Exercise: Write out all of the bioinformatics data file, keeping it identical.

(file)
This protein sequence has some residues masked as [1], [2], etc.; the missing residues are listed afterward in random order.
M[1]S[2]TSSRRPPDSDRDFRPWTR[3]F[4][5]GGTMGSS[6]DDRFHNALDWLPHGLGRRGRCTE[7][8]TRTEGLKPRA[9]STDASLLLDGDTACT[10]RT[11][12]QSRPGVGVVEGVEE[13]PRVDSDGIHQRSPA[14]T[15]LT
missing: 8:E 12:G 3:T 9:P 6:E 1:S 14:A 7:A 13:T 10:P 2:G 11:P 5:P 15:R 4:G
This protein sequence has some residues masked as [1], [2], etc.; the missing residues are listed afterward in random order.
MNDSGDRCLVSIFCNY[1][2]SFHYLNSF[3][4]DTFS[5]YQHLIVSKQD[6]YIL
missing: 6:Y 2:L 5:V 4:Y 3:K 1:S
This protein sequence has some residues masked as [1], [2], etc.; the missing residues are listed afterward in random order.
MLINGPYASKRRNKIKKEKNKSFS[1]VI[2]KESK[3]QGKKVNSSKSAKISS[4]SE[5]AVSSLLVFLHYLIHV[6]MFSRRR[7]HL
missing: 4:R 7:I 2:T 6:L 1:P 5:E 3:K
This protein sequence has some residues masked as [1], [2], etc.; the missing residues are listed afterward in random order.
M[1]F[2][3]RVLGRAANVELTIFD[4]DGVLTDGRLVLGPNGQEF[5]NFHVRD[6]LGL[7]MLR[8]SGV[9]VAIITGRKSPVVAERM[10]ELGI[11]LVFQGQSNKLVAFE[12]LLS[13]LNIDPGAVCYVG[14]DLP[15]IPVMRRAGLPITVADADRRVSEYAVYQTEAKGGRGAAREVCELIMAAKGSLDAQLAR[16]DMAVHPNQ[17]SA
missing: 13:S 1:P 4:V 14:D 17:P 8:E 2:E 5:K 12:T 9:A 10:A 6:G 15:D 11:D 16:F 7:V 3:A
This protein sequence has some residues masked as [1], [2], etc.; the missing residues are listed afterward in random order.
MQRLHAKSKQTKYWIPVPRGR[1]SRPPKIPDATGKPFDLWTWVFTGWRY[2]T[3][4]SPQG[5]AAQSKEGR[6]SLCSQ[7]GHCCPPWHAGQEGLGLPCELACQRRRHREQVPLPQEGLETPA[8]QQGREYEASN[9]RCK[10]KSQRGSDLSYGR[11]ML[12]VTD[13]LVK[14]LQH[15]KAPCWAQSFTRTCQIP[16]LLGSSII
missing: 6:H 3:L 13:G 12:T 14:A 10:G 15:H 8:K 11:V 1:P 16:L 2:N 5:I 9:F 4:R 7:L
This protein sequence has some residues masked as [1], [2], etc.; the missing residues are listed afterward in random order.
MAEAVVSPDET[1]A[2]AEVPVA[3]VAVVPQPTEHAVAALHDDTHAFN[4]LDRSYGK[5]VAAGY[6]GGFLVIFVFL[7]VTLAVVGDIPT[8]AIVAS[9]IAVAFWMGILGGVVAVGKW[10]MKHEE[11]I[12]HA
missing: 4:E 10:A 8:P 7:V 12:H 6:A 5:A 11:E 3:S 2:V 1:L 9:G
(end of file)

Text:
This protein sequence has some residues masked as [1], [2], etc.; the missing residues are listed afterward in random order.
M[1]S[2]TSSRRPPDSDRDFRPWTR[3]F[4][5]GGTMGSS[6]DDRFHNALDWLPHGLGRRGRCTE[7][8]TRTEGLKPRA[9]STDASLLLDGDTACT[10]RT[11][12]QSRPGVGVVEGVEE[13]PRVDSDGIHQRSPA[14]T[15]LT
missing: 8:E 12:G 3:T 9:P 6:E 1:S 14:A 7:A 13:T 10:P 2:G 11:P 5:P 15:R 4:G
This protein sequence has some residues masked as [1], [2], etc.; the missing residues are listed afterward in random order.
MNDSGDRCLVSIFCNY[1][2]SFHYLNSF[3][4]DTFS[5]YQHLIVSKQD[6]YIL
missing: 6:Y 2:L 5:V 4:Y 3:K 1:S
This protein sequence has some residues masked as [1], [2], etc.; the missing residues are listed afterward in random order.
MLINGPYASKRRNKIKKEKNKSFS[1]VI[2]KESK[3]QGKKVNSSKSAKISS[4]SE[5]AVSSLLVFLHYLIHV[6]MFSRRR[7]HL
missing: 4:R 7:I 2:T 6:L 1:P 5:E 3:K
This protein sequence has some residues masked as [1], [2], etc.; the missing residues are listed afterward in random order.
M[1]F[2][3]RVLGRAANVELTIFD[4]DGVLTDGRLVLGPNGQEF[5]NFHVRD[6]LGL[7]MLR[8]SGV[9]VAIITGRKSPVVAERM[10]ELGI[11]LVFQGQSNKLVAFE[12]LLS[13]LNIDPGAVCYVG[14]DLP[15]IPVMRRAGLPITVADADRRVSEYAVYQTEAKGGRGAAREVCELIMAAKGSLDAQLAR[16]DMAVHPNQ[17]SA
missing: 13:S 1:P 4:V 14:D 17:P 8:E 2:E 5:K 12:T 9:A 10:A 6:G 15:D 11:D 16:F 7:V 3:A
This protein sequence has some residues masked as [1], [2], etc.; the missing residues are listed afterward in random order.
MQRLHAKSKQTKYWIPVPRGR[1]SRPPKIPDATGKPFDLWTWVFTGWRY[2]T[3][4]SPQG[5]AAQSKEGR[6]SLCSQ[7]GHCCPPWHAGQEGLGLPCELACQRRRHREQVPLPQEGLETPA[8]QQGREYEASN[9]RCK[10]KSQRGSDLSYGR[11]ML[12]VTD[13]LVK[14]LQH[15]KAPCWAQSFTRTCQIP[16]LLGSSII
missing: 6:H 3:L 13:G 12:T 14:A 10:G 15:H 8:K 11:V 1:P 16:L 2:N 5:I 9:F 4:R 7:L
This protein sequence has some residues masked as [1], [2], etc.; the missing residues are listed afterward in random order.
MAEAVVSPDET[1]A[2]AEVPVA[3]VAVVPQPTEHAVAALHDDTHAFN[4]LDRSYGK[5]VAAGY[6]GGFLVIFVFL[7]VTLAVVGDIPT[8]AIVAS[9]IAVAFWMGILGGVVAVGKW[10]MKHEE[11]I[12]HA
missing: 4:E 10:A 8:P 7:V 12:H 6:A 5:A 11:E 3:S 2:V 1:L 9:G